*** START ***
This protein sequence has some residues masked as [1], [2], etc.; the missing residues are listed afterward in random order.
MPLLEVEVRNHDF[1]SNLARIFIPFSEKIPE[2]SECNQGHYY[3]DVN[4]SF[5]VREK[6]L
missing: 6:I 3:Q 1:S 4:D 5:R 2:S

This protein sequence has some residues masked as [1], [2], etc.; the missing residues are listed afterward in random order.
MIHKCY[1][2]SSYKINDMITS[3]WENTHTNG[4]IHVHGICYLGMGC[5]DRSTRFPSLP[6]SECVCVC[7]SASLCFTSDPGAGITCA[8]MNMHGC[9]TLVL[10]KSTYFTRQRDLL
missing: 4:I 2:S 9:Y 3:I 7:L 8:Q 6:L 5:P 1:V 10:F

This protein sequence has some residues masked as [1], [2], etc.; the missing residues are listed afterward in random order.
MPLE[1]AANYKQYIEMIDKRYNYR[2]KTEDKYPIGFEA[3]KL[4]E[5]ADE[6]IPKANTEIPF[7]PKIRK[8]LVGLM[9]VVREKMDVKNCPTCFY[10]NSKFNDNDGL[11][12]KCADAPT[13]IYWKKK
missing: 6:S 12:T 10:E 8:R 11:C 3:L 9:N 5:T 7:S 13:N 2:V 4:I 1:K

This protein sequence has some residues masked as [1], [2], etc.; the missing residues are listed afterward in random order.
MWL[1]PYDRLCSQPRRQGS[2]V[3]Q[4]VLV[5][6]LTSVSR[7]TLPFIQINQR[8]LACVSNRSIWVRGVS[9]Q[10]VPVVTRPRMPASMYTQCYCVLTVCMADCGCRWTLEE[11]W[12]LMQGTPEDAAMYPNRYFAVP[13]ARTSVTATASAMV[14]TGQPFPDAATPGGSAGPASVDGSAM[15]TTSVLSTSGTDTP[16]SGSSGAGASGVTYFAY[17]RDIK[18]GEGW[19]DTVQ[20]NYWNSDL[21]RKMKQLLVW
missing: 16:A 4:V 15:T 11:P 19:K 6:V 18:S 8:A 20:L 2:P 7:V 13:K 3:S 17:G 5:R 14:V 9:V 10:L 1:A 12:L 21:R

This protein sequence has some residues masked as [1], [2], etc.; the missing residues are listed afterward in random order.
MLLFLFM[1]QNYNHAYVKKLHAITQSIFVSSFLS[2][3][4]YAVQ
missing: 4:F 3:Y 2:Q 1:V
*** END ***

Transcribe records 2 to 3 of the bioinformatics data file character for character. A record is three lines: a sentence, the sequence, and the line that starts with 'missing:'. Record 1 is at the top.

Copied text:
This protein sequence has some residues masked as [1], [2], etc.; the missing residues are listed afterward in random order.
MIHKCY[1][2]SSYKINDMITS[3]WENTHTNG[4]IHVHGICYLGMGC[5]DRSTRFPSLP[6]SECVCVC[7]SASLCFTSDPGAGITCA[8]MNMHGC[9]TLVL[10]KSTYFTRQRDLL
missing: 4:I 2:S 9:Y 3:I 7:L 8:Q 6:L 5:P 1:V 10:F

This protein sequence has some residues masked as [1], [2], etc.; the missing residues are listed afterward in random order.
MPLE[1]AANYKQYIEMIDKRYNYR[2]KTEDKYPIGFEA[3]KL[4]E[5]ADE[6]IPKANTEIPF[7]PKIRK[8]LVGLM[9]VVREKMDVKNCPTCFY[10]NSKFNDNDGL[11][12]KCADAPT[13]IYWKKK
missing: 6:S 12:T 10:E 8:R 11:C 3:L 9:N 5:T 7:S 13:N 2:V 4:I 1:K